• Strategic and Performance Planning Division - strategic plan and performance planning, continuous process improvement, identifying and reporting progress on planned goals and actions


  • Conservation Delivery Streamlining Initiative (CDSI)
    • NRCS initiated the Conservation Delivery Streamlining Initiative (CDSI) to implement a more effective, efficient, and sustainable business model for delivering conservation assistance across the Nation.
    • Benefits to the Nation's Farmers, Ranchers, and Taxpayers
    • Through reduced document handling, reduced decision and approval times, improved access to best-available information and technology, and staffing strategies that are aligned with streamlined processes, NRCS and USDA will benefit from a business model that will enable field technical staff to spend as much as 75% of their time in the field with clients, compared to the 20-40% now often reported.
    • For all of us, CDSI will result in science-based conservation that is applied in the most efficient way to improve our nation’s air, soil, water, wildlife, and energy use.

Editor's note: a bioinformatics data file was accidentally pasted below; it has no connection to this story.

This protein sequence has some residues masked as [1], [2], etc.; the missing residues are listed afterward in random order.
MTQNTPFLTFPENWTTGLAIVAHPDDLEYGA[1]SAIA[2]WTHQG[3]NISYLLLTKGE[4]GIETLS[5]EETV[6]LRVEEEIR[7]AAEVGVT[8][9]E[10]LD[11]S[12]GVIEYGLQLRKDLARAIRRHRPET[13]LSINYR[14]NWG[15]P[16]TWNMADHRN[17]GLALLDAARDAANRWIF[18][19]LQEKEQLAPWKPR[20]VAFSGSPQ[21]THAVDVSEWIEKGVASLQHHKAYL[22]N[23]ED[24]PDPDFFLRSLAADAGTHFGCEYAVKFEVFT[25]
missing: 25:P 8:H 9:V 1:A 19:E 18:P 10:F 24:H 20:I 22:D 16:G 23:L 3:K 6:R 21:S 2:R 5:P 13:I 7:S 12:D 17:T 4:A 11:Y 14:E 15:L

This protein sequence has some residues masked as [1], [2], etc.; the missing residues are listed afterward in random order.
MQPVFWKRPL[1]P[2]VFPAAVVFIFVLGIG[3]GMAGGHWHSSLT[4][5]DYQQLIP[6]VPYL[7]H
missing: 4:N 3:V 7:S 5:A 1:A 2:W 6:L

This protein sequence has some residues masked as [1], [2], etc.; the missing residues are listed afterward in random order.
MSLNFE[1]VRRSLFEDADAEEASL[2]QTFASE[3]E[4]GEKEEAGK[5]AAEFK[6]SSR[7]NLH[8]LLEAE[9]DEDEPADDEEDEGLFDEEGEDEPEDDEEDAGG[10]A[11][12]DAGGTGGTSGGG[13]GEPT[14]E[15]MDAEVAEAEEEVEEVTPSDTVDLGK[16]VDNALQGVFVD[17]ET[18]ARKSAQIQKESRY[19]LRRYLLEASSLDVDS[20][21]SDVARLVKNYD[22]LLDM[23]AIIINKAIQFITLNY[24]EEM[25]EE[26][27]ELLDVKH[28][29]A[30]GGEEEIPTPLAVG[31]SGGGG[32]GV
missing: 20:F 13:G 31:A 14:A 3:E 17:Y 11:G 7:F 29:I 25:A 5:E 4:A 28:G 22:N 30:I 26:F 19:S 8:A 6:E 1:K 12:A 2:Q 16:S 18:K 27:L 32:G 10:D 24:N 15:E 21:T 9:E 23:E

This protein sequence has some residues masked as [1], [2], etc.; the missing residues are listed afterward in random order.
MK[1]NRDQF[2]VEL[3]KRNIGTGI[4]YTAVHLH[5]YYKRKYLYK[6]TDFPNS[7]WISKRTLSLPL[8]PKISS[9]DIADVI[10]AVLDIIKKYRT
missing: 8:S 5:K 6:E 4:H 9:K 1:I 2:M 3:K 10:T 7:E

• Improving how NRCS serves our customers will benefit our land and producers by:
    • Reducing the average number of trips that clients will have to make to an NRCS field office
    • Enabling NRCS and clients to finalize conservation planning and decision-making while in the field
    • Accelerating the timeline between applying for a program and having a signed contract
    • Accelerating the time between applying a practice and receiving payment for that practice
    • Offering clients 24/7/365 service for many tasks
  • Civil Rights
    • Vision:To be an inclusive diverse and equitable Agency that delivers programs in a manner based on and consistent with fairness availability and accountability.
    • Mission: To be an inclusive, diverse and equitable Agency that delivers programs in a manner based on and consistent with fairness, equality, availability and accountability while ensuring that applicants and employees are treated with respect, dignity and free from discrimination.
    • The Natural Resources Conservation Service (NRCS), Civil Rights Division (CRD) places emphasis on Equal Opportunity for the Agency’s employees and program customers. CRD strives to uphold the civil and constitutional rights of all Americans, particularly some of the most vulnerable groups of society. Every employee, applicant, and customer must be treated fairly, equitably, and with dignity and respect.